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|Potential micro-plastics dispersal and accumulation in the North Sea, with application to the MSC Zoe incident|van der Molen, J.; van Leeuwen, S.M.; Govers, L.L.; van der Heide, T.; Olff, H. (2021). Potential micro-plastics dispersal and accumulation in the North Sea, with application to the MSC Zoe incident. Front. Mar. Sci. 8: 607203. https://doi.org/10.3389/fmars.2021.607203
In: Frontiers in Marine Science. Frontiers Media: Lausanne. ISSN 2296-7745, meer
micro plastics; marine litter; particle tracking model; accumulation; anthropogenic impact; North Sea
|Auteurs|| || Top |
- van der Molen, J., meer
- van Leeuwen, S.M., meer
- Govers, L.L., meer
- van der Heide, T., meer
- Olff, H.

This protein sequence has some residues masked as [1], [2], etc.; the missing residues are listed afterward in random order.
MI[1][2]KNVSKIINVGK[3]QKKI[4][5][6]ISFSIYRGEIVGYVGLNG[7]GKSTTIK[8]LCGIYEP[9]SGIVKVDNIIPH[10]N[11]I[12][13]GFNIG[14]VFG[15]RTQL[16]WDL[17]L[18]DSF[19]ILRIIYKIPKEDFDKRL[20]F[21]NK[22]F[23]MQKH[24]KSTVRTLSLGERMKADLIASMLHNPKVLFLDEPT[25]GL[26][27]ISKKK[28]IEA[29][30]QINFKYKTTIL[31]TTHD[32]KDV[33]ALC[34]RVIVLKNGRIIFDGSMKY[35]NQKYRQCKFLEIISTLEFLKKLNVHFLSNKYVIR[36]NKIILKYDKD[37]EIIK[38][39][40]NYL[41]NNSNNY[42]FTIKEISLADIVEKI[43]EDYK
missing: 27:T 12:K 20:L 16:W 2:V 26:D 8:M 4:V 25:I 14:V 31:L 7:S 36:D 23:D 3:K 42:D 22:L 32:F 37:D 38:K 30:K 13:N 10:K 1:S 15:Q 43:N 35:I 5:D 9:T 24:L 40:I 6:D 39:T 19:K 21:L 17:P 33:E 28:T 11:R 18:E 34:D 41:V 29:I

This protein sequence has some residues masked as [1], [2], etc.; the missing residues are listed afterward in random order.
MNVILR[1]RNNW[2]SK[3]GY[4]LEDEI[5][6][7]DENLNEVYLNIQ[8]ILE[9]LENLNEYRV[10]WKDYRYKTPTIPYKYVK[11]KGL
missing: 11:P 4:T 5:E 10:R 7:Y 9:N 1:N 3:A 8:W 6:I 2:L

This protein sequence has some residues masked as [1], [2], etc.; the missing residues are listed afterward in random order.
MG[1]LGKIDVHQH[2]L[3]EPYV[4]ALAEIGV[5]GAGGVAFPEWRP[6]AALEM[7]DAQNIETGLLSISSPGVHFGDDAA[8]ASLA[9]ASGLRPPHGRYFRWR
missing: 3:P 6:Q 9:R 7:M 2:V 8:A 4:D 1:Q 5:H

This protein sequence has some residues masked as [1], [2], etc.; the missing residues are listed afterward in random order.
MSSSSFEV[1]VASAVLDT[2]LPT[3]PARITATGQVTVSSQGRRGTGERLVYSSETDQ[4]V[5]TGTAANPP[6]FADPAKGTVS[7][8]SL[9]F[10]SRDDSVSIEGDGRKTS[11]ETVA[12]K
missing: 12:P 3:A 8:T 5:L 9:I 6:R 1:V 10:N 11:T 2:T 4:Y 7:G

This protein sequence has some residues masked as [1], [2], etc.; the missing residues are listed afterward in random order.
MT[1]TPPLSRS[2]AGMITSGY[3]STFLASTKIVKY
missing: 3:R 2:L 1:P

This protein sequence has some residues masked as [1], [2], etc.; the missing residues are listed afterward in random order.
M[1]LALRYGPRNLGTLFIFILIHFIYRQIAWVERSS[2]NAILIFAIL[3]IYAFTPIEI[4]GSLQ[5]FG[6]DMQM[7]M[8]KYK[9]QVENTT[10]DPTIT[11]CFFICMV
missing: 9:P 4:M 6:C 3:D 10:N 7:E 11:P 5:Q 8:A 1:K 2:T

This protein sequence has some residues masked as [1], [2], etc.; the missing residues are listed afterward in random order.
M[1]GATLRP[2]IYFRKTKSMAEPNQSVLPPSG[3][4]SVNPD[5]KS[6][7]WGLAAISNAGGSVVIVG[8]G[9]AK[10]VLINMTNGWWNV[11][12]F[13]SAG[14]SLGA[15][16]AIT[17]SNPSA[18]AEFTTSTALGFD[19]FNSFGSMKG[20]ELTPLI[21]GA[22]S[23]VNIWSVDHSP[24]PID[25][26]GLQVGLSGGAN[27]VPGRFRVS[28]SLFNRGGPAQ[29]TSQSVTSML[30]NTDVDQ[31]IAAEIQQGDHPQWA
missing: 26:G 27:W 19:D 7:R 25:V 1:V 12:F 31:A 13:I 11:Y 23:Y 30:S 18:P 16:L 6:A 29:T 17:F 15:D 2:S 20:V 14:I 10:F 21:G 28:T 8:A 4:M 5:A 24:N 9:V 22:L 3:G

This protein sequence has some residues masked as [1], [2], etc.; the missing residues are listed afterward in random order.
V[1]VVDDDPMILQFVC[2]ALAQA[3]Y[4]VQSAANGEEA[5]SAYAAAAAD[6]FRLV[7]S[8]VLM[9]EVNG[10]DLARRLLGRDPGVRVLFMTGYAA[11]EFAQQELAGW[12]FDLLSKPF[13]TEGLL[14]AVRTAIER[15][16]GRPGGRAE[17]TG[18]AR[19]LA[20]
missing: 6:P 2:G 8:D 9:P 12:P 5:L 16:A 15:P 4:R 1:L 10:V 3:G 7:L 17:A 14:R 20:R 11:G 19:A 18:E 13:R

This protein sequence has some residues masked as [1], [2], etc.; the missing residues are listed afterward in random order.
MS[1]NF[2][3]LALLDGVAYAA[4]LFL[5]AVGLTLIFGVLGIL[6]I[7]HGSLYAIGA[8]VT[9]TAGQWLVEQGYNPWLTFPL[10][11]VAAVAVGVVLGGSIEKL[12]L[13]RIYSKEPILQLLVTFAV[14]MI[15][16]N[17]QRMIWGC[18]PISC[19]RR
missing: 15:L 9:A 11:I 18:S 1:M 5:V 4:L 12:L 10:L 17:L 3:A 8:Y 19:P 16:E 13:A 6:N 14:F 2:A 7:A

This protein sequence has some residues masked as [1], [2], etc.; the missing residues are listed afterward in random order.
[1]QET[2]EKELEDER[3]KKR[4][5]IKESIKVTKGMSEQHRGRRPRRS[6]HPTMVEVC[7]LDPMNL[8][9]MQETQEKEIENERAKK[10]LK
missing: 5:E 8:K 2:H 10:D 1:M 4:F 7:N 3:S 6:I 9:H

The fate and effects of microplastics in the marine environment are an increasingly important area of research, policy and legislation. To manage and reduce microplastics in the seas and oceans, and to help understand causes and effects, we need improved understanding of transport patterns, transit times and accumulation areas. In this paper, we use a particle tracking model to investigate the differences in dispersal and accumulation of microplastics with different properties (floating and sinking) in the North Sea. In these simulations, particles were released with a uniform horizontal distribution, and also from rivers at rates proportional to the river runoff. The results showed that floating particles can accumulate temporarily on salinity fronts and in gyres, and are deposited predominantly on west-facing beaches. Sinking particles moved more slowly and less far, accumulated in deeper areas associated with fine sediments, and were deposited more on west- and north-facing beaches. The model was also applied to the MSC Zoe incident of 1 January 2019, in which 342 containers were lost north of the Dutch Wadden islands in the southern North Sea, tracking two types of microplastics with similar properties (∼5mm floating HDPE pellets and ∼0.6mm sinking PS grains) to identify release locations and potential accumulation areas. We used field observations collected by a citizen science initiative (waddenplastic.nl) to constrain the model results. For these simulations, particles were released along the ship’s trajectory and at locations on the trajectory where debris was found. The simulations of the MSC Zoe incident showed that over 90% of floating (∼5mm) HDPE pellets beached within 3–7 weeks, and predominantly on the more eastern Dutch Wadden Islands in agreement with the field observations, and that most of the sinking (∼0.6mm) PS grains were still at sea after 6 weeks, and a large proportion may have been deposited on German shores. The work is relevant to Descriptor 10 (Marine Litter) of the EU Marine Strategy Framework Directive.